Medicine Crow's story is at once exceptional and typical. Few have earned such great honors, but many Native people in our armed forces have exhibited the same bravery and courage. Proportionally, more American Indians serve our country than any other population demographic. This issue of Tribal College Journal is dedicated to them.

Unlike many mainstream institutions, tribal colleges and universities (TCUs) make it a point to recognize and honor veterans. Read Sherrole Benton's feature article, "Opportunity and Transition," and find out the many ways one tribal college is offering programming and working with veterans services to help vets transition back to civilian life and into college. At College of Menominee Nation and other TCUs, "Veterans are in a perfect position to become college students," Benton writes. At the same time, "they have a few hurdles to overcome," she says, and the tribal college, rooted in traditional tribal values where ceremony plays a vital role, is a place of healing and community connection.

Just ask Aaron Lee, a student at Diné College, vice president of the American Indian Higher Education Consortium Student Congress, and a veteran of three combat tours in Iraq and Afghanistan. In this issue's Voices department, Lee discusses his personal experience and the toll that war took on him and his family. Like so many of our veterans, he suffered survivor guilt and a lack of self-identity. But a tribal college helped alleviate that. "Diné College has allowed me to learn about the effects of historical trauma, the resilience that our people have despite history and having the odds stacked against us," he writes. "Diné College has also instilled in me just how relevant and critical my Navajo identity is and how it can be applied to all aspects of my life." Thanks to Diné College, Aaron Lee is one of our finest student leaders today, and his story underscores how the tribal college movement is about much more than just classrooms, books, and term papers.

That has certainly been the case since the creation of Navajo Community College in 1968, but the importance of creating and maintaining a space where that tribal and community connection can thrive and advance Native lives goes back much further. In her feature article, "A Legacy of Sacrifice and Honor," Jancita Warrington, director of the cultural center and museum at Haskell Indian Nations University, takes us back to World War I and discusses how the Haskell Institute honored those who served then and continues to honor those who serve today. As we approach the centennial of the Great War, Haskell has rolled out a variety of programs, exhibits, and celebrations to commemorate Haskell veterans' service. You can take a more in-depth visual tour of Haskell's history in our web-exclusive slideshow at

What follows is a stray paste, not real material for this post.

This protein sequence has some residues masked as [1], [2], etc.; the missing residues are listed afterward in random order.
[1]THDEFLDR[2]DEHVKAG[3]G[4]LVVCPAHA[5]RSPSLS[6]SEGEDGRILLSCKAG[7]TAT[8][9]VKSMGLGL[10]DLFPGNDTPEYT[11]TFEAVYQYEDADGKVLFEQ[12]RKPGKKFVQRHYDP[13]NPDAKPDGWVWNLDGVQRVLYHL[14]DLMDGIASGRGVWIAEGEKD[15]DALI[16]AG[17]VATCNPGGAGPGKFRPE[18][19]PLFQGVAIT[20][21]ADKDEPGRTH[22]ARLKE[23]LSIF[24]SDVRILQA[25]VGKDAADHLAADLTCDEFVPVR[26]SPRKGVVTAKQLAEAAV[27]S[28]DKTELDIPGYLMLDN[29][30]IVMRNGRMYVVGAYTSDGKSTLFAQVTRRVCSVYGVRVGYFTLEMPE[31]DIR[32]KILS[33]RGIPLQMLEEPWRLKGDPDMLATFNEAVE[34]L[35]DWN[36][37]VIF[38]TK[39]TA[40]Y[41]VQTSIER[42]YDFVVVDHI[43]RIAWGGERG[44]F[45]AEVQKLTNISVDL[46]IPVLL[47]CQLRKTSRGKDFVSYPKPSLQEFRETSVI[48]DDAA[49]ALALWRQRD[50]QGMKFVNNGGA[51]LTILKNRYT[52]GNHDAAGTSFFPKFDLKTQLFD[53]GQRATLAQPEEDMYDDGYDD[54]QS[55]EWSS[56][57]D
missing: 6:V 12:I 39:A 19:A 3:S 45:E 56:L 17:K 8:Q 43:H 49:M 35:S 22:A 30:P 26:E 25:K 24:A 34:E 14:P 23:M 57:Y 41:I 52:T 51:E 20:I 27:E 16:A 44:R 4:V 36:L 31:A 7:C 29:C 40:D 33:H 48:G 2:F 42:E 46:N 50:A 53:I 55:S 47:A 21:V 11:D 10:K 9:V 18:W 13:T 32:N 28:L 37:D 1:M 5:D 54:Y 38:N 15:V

As Benton, Lee, Warrington, and the other writers in this issue make clear, tribal colleges have a long history of honoring veterans and continue to help improve their lives. But it's not a one-way street. With their experience, courage, honor, and sense of duty, veterans likewise improve and enrich our tribal colleges. Shortly after Joe Medicine Crow received the Presidential Medal of Freedom, Little Big Horn College President David Yarlott reflected on the elder's valor and life of service, stating, "Those who know him or have been in contact with him are better for it."

Bradley Shreve, Ph.D., is managing editor of Tribal College Journal.